With the Wild’s playoff lives in the balance, Brunette was waiting for one chance to create something special, not knowing he would soon score the most memorable goal in Wild history.
“I felt if I could get a chance, that’s all I wanted,” Brunette recalled. “One chance. That was my mentality going in.”
During overtime the Avalanche was hungry, controlling most of the offensive pressure and shots on net. However, the Wild never panicked, and knew it would be okay in the defensive zone; as long as Minnesota limited the quality chances on net, it would survive.
Then, the chance it was waiting for came from an Avs turnover.
Wild forward Sergei Zholtok stole the puck and started skating up ice towards the Colorado zone. At first it was a 1-on-2; nothing looked particularly dangerous about the rush. Brunette decided to jump into the play.
“I’m thinking I should probably change,” Brunette remembered. “I said, ‘You know what ‘Zho’ has the puck and he makes a lot of high percentage plays.’ So I figured let’s just see what happens here.”
Brunette followed Zholtok into the zone, and received a drop pass. When Zholtok skated to the right post, Avalanche defenseman Adam Foote crisscrossed with his defensive partner, leaving Brunette a clear lane to the net.
“That’s what I was asking for all series, was that one chance, and yeah I had some space,” Brunette said. “Again (Zholtok made) a good play dropping and driving, crisscrossing the “D” a little bit so I had a little bit of time. I had to do something (Roy) wasn’t thinking.”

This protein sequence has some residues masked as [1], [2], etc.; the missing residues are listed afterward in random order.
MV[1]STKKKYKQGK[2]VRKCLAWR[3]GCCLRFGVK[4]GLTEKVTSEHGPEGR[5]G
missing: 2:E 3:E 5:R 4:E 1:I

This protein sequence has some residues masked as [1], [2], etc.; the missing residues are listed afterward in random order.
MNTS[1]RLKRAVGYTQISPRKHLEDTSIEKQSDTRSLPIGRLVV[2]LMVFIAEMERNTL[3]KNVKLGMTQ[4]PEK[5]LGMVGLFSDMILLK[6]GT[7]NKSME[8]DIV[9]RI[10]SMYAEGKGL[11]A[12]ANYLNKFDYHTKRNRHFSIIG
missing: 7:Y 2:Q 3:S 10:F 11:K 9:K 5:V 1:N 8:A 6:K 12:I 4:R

At that point, even Brunette knew a simple shot on net would not beat the future Hall of Fame netminder.
“My shot from outside probably isn’t going to go in,” Brunette said. “I don’t have an (Alexander) Ovechkin kind of shot.”
At this point, instincts took over for the forward.
“I kinda had an idea, and I tried to get him to bite, that’s what my mind was probably processing but the instincts take over before.”
Brunette had the puck wide on his forehand. With one quick sweep to the backhand, he buried the puck behind Roy just 3:25 into overtime. The amazing comeback and upset was complete.
“We did it, we did it together.” Those were the first thoughts that ran across his mind seconds after the goal, always a team first mentality for Andrew Brunette.
Even 10 years later, the appreciation of his goal is still strong in the State of Hockey and beyond.
“When you’re playing, you pushed to get there. You don’t really appreciate and understand it until you’re done and you see it,” Brunette said. “I think it’s pretty neat being in different places, even with the Wild or when someone recognizes me across the U.S, and tells me where they were when it happened. (My) appreciation level will only grow now that I’m out.”
Even as big as his goal was, Brunette still thinks there is a bigger goal yet to be scored by the organization.
“That’s what I want–I think everybody does,” Brunette said. “That time will always hold special places especially with Wild fans, and the hockey people around Minnesota. We were an expansion team and we had the underdog darlings attached to us. I don’t think it will ever be forgotten,but I think we have bigger things. It wasn’t the Cup. I hope someone scores the winner in Game 7 in the Stanley Cup Finals. That’s where I hope this franchise will be.”
Down 2-0 to the Presidents’ Trophy winning Chicago Blackhawks in the Quarterfinals of the Stanley Cup Playoffs, the Wild looks for another historic comeback and more heroes to arise.
Although new heroes may step up and new goals will come, Brunette’s thriller ill be an everlasting memory for the Wild, the 18,000-plus in the stands and many more scattered across the State of Hockey.